WWII US marine Corps Camo Tunic -
When the United States entered World War Two much of the military was unprepared for combat.
The unforms and equipment employed was very antiquated, most of it dated back to
World War one.
New demands were placed on the armed forces when they had to fight in different environments.
The weather found in the jungles of the South Pacific was different than the fields of Europe.
The need to develop lighter clothing that was more comfortable to wear while blending better
with the surroundings gave birth to the camouflage clothing.
Initially employed by the US Marine Corps. It was made of
cotton material with a multi-color
pattern of greens and browns that helped break up the figure of the soldier against the
The American tunics were outfitted with a variety of
to designate the rank and unit affiliation. They were attached to the arms and
breast area. The author has not seen any examples of camo tunics
with any type of patches. it is unclear if any were worn with this uniform.
another item that was added to many shirts were metal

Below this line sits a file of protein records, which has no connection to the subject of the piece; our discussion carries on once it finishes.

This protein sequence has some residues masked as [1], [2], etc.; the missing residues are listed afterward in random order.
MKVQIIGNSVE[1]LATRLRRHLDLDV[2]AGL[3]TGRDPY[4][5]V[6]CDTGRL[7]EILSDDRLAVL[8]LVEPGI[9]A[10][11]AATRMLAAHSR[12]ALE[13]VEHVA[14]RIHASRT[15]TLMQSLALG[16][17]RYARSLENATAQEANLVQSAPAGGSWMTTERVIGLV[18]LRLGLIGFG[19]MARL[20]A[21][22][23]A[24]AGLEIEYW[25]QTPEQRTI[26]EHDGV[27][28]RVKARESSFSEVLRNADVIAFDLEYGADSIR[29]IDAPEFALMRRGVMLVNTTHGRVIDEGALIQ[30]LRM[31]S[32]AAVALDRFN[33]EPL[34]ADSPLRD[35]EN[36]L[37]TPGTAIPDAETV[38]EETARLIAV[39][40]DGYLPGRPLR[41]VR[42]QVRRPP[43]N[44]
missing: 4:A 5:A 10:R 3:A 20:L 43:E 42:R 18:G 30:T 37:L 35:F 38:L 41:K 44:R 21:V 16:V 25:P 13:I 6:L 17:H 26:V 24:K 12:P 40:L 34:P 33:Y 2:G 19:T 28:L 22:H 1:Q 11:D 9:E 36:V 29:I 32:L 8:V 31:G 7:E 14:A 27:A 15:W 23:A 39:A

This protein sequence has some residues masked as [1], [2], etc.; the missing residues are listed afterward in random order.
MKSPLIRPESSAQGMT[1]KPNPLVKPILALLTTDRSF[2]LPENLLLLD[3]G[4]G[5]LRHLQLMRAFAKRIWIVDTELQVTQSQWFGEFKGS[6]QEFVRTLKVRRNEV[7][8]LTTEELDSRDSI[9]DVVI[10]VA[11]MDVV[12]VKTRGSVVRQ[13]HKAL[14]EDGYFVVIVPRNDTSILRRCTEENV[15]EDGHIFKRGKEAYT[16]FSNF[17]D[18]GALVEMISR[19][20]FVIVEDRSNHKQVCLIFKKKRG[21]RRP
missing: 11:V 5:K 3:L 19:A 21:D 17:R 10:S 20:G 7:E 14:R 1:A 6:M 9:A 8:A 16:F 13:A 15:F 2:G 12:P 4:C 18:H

normally applied to the collar. however, it was not a common practice to use
collar insignia on the camo tunics.
A matching set of pants was issued with this tunic.
This page is a recognition and identification guide for WWII US military uniforms.
Multiple detailed photos of a specific sample are provided. Descriptions point out
clearly defined points that should be noted.
One of the most commonly asked questions is "How much is my WWII US uniform worth?".
A price guide is included here to address this question. The value of the uniforms is
reviewed over a period of several years. A trend can be observed. The present worth
of the American military uniforms in the collector's market is illustrated.
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The design of the tunic had two lower pockets without flaps. The pockets have
been removed from the sample shown here. Black Metal
were riveted to the shirt. The face of the button had the words "US Marines"
written around the perimeter. a sideways pocket is placed in the breast area.
knonw as the "grenade" pocket because they were commonly used for carrying the
explosives. A black metal snap secured the pocket closed.